On location, day 2 – Email still is spotty, dialup is only AOL. And it’s hot as heck (as they say around here in rural Utah). Shooting’s going well. We were up and out at 7 yesterday (Tues.) to pick up additional sound equipment (add a Sennheiser boom mike to the list of required gear.) and to find hay fields being cut, baled and loaded. (Note: It takes 3-4 days for cut hay to dry before it’s baled; hauling is a couple of days later, so to get the entire process, we have to shoot several different fields.) About 80% of the fields in Mapleton were cut and baled a couple of weeks ago, so it took a little longer to find fields in process. Everyone we asked was very accommodating, letting us shoot with no reservation; the first field of guys (hauling) also pointed us in the direction of other fields being cut that day. Everyone knew my grandfather, so they were happy to help out. Jeff, my friend on camera, is pretty good at assimilating, while I basically looked like a tornado had picked me up off the street in NYC and dropped me in the field. (Note to self: leave sandals at home.)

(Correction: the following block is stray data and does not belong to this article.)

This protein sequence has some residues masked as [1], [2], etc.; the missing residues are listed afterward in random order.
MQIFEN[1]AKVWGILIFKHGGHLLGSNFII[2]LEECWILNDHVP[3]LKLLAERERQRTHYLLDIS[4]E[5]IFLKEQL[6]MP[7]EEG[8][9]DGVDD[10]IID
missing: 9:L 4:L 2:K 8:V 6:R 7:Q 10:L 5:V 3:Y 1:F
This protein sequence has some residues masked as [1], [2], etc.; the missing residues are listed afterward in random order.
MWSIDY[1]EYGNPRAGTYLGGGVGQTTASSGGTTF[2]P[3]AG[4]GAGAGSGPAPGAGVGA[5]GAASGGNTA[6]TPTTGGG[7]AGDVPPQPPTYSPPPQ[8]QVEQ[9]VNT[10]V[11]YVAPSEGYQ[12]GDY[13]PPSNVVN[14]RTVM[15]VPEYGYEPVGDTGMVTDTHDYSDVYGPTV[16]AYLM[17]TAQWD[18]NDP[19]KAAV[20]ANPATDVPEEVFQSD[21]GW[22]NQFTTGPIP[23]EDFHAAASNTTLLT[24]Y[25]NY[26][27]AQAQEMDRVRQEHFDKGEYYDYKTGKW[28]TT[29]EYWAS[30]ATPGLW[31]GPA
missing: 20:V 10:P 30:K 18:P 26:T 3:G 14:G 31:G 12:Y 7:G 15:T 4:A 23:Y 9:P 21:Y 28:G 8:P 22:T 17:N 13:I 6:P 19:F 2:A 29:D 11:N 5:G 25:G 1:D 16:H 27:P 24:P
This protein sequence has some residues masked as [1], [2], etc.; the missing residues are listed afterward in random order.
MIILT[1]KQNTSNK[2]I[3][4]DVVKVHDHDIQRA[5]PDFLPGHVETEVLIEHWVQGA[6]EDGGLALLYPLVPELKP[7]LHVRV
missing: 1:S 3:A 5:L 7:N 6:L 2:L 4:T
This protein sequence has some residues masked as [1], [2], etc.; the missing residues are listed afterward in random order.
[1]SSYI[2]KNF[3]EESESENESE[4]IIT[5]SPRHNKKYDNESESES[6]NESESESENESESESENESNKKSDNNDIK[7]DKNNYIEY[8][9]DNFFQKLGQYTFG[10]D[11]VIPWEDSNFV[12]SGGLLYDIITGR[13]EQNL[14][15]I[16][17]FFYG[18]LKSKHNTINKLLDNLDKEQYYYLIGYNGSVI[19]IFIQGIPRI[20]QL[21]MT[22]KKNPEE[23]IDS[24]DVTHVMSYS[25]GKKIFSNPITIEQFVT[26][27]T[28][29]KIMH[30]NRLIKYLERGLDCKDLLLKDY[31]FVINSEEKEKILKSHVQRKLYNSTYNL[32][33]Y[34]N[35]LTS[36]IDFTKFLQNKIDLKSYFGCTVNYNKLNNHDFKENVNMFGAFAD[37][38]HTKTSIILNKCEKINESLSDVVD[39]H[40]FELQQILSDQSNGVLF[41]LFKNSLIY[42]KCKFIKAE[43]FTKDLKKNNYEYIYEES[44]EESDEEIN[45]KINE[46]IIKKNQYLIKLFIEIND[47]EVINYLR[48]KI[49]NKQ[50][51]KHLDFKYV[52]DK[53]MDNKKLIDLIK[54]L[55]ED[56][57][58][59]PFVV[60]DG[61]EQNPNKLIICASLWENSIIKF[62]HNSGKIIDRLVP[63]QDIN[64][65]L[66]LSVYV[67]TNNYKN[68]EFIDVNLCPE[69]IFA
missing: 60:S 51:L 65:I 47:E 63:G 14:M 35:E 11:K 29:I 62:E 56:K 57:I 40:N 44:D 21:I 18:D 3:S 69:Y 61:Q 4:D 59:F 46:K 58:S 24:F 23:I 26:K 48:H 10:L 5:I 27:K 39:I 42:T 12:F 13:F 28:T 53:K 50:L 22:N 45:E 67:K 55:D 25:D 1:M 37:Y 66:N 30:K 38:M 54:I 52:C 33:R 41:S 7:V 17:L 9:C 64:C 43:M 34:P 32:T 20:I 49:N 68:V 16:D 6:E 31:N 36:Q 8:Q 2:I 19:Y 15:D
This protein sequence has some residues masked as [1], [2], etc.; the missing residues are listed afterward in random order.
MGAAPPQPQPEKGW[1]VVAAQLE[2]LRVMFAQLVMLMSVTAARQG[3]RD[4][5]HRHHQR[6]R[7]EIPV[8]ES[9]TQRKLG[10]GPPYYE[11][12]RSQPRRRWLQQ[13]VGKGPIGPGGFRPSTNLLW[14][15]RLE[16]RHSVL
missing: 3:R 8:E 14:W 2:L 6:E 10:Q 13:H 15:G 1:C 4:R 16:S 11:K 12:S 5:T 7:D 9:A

Today, (Wed.,) we’ve been shooting work on irrigation ditches, the network vital to farmers as they move water around the valley. There’s a water co-op here, which schedules each farmer’s allocation and timing. Sometimes, a farmer’ll have to be out in the middle of the night to route water through a series of locks across the valley to his field at a specified time. Today, though, the farmers we were shooting were working in the 100+ degree afternoon. We didn’t need our light kit, which is a plus… the camera’s rubber eyepiece cap fell into the fast-moving current of the ditch and shot away. We got it on tape. “That run right in front of your uncle Juan’s house [two miles away], so you could get it back,” chuckled the 80-something farmer we were following.